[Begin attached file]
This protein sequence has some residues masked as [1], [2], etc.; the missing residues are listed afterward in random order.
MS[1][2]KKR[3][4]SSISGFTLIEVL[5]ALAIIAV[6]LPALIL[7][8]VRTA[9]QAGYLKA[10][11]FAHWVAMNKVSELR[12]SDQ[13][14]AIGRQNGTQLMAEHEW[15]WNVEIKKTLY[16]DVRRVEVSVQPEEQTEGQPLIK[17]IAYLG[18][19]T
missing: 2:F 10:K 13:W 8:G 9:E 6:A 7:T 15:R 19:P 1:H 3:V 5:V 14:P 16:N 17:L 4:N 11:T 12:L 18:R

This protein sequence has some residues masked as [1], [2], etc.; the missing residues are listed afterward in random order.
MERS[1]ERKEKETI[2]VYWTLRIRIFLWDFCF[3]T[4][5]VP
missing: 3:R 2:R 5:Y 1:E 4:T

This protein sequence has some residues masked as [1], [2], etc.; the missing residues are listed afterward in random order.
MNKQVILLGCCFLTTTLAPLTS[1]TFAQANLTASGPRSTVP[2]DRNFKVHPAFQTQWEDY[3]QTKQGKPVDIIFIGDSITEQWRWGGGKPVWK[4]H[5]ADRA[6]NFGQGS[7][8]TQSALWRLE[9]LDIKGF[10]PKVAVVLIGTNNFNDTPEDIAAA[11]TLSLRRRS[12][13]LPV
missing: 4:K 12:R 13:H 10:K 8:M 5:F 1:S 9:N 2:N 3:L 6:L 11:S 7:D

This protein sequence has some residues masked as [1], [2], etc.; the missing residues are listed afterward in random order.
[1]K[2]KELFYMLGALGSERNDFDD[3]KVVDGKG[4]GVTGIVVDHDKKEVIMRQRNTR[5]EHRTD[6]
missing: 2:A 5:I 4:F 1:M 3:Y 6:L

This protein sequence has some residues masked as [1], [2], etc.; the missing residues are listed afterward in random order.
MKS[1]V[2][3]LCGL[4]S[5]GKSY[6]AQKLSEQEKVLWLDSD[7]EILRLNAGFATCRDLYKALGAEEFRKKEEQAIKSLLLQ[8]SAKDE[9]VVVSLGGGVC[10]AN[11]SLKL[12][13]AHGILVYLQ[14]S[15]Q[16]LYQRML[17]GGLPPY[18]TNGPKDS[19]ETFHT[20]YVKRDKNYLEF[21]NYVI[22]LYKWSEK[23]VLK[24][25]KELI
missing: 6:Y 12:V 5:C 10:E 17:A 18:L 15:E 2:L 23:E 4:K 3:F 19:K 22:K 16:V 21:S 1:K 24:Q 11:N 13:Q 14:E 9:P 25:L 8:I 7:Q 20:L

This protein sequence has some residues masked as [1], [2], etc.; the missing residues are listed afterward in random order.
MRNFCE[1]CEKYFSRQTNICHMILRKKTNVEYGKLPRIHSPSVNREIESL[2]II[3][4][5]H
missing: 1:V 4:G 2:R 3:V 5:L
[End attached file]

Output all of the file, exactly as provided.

This protein sequence has some residues masked as [1], [2], etc.; the missing residues are listed afterward in random order.
MS[1][2]KKR[3][4]SSISGFTLIEVL[5]ALAIIAV[6]LPALIL[7][8]VRTA[9]QAGYLKA[10][11]FAHWVAMNKVSELR[12]SDQ[13][14]AIGRQNGTQLMAEHEW[15]WNVEIKKTLY[16]DVRRVEVSVQPEEQTEGQPLIK[17]IAYLG[18][19]T
missing: 2:F 10:K 13:W 8:G 9:E 6:A 7:T 15:R 19:P 1:H 3:V 5:V 14:P 16:N 17:L 4:N 11:T 12:L 18:R

This protein sequence has some residues masked as [1], [2], etc.; the missing residues are listed afterward in random order.
MERS[1]ERKEKETI[2]VYWTLRIRIFLWDFCF[3]T[4][5]VP
missing: 3:R 2:R 5:Y 1:E 4:T

This protein sequence has some residues masked as [1], [2], etc.; the missing residues are listed afterward in random order.
MNKQVILLGCCFLTTTLAPLTS[1]TFAQANLTASGPRSTVP[2]DRNFKVHPAFQTQWEDY[3]QTKQGKPVDIIFIGDSITEQWRWGGGKPVWK[4]H[5]ADRA[6]NFGQGS[7][8]TQSALWRLE[9]LDIKGF[10]PKVAVVLIGTNNFNDTPEDIAAA[11]TLSLRRRS[12][13]LPV
missing: 4:K 12:R 13:H 10:K 8:M 5:F 1:S 9:N 2:N 3:L 6:L 11:S 7:D

This protein sequence has some residues masked as [1], [2], etc.; the missing residues are listed afterward in random order.
[1]K[2]KELFYMLGALGSERNDFDD[3]KVVDGKG[4]GVTGIVVDHDKKEVIMRQRNTR[5]EHRTD[6]
missing: 2:A 5:I 4:F 1:M 3:Y 6:L

This protein sequence has some residues masked as [1], [2], etc.; the missing residues are listed afterward in random order.
MKS[1]V[2][3]LCGL[4]S[5]GKSY[6]AQKLSEQEKVLWLDSD[7]EILRLNAGFATCRDLYKALGAEEFRKKEEQAIKSLLLQ[8]SAKDE[9]VVVSLGGGVC[10]AN[11]SLKL[12][13]AHGILVYLQ[14]S[15]Q[16]LYQRML[17]GGLPPY[18]TNGPKDS[19]ETFHT[20]YVKRDKNYLEF[21]NYVI[22]LYKWSEK[23]VLK[24][25]KELI
missing: 6:Y 12:V 5:C 10:E 17:A 18:L 15:E 2:L 23:E 4:K 3:F 19:K 22:K 16:V 21:S 1:K 24:Q 11:N 13:Q 14:E 9:P 25:L 8:I 7:Q 20:L

This protein sequence has some residues masked as [1], [2], etc.; the missing residues are listed afterward in random order.
MRNFCE[1]CEKYFSRQTNICHMILRKKTNVEYGKLPRIHSPSVNREIESL[2]II[3][4][5]H
missing: 1:V 4:G 2:R 3:V 5:L